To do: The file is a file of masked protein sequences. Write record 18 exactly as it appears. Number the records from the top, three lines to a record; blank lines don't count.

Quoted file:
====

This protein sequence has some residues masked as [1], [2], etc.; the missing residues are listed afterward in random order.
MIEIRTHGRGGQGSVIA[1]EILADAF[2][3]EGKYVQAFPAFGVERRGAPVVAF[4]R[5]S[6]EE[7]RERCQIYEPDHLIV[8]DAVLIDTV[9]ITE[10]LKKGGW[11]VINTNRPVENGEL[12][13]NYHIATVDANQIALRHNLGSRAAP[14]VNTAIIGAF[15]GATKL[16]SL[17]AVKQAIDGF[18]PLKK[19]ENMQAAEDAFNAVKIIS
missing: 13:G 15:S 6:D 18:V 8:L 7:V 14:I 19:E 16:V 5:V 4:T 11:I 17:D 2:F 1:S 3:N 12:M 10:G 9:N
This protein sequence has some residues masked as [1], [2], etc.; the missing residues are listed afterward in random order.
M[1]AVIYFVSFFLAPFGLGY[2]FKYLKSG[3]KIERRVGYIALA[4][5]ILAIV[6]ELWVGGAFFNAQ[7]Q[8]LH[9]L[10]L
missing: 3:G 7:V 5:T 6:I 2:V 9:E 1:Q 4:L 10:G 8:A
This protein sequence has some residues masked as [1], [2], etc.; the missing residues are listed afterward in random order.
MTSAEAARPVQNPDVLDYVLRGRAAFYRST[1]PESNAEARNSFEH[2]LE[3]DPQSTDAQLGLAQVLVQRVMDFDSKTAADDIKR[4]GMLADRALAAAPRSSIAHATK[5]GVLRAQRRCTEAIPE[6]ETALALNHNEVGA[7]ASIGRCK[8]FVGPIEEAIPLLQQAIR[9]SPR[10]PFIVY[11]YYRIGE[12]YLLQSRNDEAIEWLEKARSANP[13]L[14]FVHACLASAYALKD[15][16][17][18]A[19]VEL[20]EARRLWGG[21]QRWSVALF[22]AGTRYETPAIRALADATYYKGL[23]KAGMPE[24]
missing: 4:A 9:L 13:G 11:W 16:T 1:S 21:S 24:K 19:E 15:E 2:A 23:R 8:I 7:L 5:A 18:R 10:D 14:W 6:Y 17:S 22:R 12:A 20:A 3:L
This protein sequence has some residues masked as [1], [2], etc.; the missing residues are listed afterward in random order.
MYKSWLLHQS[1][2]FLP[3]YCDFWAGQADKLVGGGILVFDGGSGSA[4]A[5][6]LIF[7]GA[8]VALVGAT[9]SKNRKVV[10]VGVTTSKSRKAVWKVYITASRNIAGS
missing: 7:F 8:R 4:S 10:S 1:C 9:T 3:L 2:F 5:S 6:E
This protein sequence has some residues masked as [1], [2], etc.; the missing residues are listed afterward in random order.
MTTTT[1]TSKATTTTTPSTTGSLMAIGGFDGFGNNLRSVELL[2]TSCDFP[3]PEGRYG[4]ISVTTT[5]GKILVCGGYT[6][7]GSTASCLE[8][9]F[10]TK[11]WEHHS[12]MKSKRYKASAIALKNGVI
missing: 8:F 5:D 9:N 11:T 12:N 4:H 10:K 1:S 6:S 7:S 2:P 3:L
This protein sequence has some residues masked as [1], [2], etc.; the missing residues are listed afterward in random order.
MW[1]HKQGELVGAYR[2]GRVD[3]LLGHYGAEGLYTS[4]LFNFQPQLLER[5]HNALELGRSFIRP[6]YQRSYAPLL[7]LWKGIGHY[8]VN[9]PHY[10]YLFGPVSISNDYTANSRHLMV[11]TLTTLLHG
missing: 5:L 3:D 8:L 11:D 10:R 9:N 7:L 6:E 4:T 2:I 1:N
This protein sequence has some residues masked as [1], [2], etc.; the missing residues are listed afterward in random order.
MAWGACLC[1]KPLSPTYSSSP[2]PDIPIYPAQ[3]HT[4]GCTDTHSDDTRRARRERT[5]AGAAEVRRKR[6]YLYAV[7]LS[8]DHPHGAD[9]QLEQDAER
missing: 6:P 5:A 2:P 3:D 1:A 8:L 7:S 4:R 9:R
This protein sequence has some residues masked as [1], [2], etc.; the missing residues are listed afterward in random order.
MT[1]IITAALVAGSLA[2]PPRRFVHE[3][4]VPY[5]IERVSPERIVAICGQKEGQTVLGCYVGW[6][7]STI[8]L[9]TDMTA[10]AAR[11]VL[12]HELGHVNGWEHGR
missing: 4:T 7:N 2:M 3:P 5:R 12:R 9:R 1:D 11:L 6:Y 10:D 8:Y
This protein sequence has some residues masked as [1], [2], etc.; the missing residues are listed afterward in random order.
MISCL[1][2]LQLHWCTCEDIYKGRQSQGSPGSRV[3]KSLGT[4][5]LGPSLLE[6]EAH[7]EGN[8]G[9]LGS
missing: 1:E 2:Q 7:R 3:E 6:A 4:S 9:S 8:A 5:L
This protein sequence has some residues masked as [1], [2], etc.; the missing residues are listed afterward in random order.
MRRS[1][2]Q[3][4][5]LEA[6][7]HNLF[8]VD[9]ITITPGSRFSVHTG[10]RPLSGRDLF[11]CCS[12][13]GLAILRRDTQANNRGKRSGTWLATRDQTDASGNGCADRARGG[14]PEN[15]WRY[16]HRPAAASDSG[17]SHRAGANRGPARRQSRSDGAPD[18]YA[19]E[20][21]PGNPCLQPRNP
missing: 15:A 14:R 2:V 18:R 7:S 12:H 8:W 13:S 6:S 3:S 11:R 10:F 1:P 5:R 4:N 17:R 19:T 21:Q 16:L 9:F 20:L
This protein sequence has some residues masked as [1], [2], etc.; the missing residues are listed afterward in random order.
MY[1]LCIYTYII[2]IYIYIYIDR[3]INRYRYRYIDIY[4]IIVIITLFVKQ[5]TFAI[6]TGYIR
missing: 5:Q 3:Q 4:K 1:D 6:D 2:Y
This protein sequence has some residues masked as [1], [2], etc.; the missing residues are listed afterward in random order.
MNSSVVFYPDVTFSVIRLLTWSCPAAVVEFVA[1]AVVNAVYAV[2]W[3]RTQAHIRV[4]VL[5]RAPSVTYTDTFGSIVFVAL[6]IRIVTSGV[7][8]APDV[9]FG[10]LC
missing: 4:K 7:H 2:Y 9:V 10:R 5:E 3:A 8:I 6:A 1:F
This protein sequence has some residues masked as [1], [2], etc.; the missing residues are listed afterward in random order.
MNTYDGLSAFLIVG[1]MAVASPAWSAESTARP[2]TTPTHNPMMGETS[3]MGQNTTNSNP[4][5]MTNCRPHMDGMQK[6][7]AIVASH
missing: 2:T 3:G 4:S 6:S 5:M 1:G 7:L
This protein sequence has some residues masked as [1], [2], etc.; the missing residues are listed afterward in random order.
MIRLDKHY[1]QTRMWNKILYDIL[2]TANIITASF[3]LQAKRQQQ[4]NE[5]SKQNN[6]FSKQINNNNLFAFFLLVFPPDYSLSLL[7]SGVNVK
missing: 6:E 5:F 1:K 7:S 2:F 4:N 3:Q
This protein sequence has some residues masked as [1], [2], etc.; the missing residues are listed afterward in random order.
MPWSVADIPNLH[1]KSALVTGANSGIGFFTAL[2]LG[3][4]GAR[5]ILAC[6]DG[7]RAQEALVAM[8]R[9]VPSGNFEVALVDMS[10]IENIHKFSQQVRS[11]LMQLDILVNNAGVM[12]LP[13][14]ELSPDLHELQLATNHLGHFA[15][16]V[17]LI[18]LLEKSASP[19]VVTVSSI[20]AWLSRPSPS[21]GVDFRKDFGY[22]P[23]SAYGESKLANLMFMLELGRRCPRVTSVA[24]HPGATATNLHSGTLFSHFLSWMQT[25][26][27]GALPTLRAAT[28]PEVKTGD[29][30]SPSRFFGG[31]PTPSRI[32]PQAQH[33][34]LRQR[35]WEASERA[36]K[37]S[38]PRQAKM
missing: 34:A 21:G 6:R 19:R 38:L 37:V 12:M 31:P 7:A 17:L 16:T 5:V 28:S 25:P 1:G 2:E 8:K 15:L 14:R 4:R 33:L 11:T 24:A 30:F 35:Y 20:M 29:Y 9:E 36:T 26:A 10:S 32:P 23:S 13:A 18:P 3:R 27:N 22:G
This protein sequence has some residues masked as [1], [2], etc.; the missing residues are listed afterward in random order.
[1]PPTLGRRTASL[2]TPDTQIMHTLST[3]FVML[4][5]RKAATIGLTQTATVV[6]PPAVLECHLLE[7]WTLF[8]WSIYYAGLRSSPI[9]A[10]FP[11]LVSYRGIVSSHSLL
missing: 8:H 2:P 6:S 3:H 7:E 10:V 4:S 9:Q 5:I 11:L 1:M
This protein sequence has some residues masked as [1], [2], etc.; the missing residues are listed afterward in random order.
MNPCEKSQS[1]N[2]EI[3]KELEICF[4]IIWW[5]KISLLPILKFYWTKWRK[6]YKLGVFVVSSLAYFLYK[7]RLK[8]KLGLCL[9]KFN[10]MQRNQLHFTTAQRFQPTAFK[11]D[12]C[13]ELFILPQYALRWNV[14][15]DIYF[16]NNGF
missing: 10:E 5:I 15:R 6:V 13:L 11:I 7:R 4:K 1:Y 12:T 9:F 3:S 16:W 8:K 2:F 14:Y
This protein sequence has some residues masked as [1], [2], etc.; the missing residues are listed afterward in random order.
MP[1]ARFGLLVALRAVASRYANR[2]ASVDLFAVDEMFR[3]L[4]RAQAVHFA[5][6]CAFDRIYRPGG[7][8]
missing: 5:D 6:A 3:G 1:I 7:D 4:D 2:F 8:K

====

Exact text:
This protein sequence has some residues masked as [1], [2], etc.; the missing residues are listed afterward in random order.
MP[1]ARFGLLVALRAVASRYANR[2]ASVDLFAVDEMFR[3]L[4]RAQAVHFA[5][6]CAFDRIYRPGG[7][8]
missing: 5:D 6:A 3:G 1:I 7:D 4:D 2:F 8:K